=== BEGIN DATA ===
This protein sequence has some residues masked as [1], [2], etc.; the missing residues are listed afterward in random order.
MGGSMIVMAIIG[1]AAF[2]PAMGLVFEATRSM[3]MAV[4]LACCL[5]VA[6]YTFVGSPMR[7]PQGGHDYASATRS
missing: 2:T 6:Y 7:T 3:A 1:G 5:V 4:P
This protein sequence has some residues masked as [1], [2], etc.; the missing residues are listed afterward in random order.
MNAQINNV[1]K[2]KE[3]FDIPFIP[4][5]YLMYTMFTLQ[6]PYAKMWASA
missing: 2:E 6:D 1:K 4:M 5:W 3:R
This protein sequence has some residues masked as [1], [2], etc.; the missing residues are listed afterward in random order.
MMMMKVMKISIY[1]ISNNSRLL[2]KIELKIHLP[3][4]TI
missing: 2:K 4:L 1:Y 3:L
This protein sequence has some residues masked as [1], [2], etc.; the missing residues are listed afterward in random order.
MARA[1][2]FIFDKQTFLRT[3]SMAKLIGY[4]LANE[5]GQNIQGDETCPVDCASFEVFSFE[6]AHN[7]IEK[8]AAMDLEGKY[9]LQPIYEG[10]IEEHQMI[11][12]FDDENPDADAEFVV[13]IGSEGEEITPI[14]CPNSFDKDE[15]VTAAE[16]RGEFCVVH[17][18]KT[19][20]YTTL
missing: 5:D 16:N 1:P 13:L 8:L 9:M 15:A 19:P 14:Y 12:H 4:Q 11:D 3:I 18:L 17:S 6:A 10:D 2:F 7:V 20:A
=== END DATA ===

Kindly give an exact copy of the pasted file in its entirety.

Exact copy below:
This protein sequence has some residues masked as [1], [2], etc.; the missing residues are listed afterward in random order.
MGGSMIVMAIIG[1]AAF[2]PAMGLVFEATRSM[3]MAV[4]LACCL[5]VA[6]YTFVGSPMR[7]PQGGHDYASATRS
missing: 2:T 6:Y 7:T 3:A 1:G 5:V 4:P
This protein sequence has some residues masked as [1], [2], etc.; the missing residues are listed afterward in random order.
MNAQINNV[1]K[2]KE[3]FDIPFIP[4][5]YLMYTMFTLQ[6]PYAKMWASA
missing: 2:E 6:D 1:K 4:M 5:W 3:R
This protein sequence has some residues masked as [1], [2], etc.; the missing residues are listed afterward in random order.
MMMMKVMKISIY[1]ISNNSRLL[2]KIELKIHLP[3][4]TI
missing: 2:K 4:L 1:Y 3:L
This protein sequence has some residues masked as [1], [2], etc.; the missing residues are listed afterward in random order.
MARA[1][2]FIFDKQTFLRT[3]SMAKLIGY[4]LANE[5]GQNIQGDETCPVDCASFEVFSFE[6]AHN[7]IEK[8]AAMDLEGKY[9]LQPIYEG[10]IEEHQMI[11][12]FDDENPDADAEFVV[13]IGSEGEEITPI[14]CPNSFDKDE[15]VTAAE[16]RGEFCVVH[17][18]KT[19][20]YTTL
missing: 5:D 16:N 1:P 13:L 8:L 9:M 15:A 19:P 14:Y 12:H 4:Q 11:D 3:I 18:L 17:S 6:A 10:D 2:F 7:V 20:A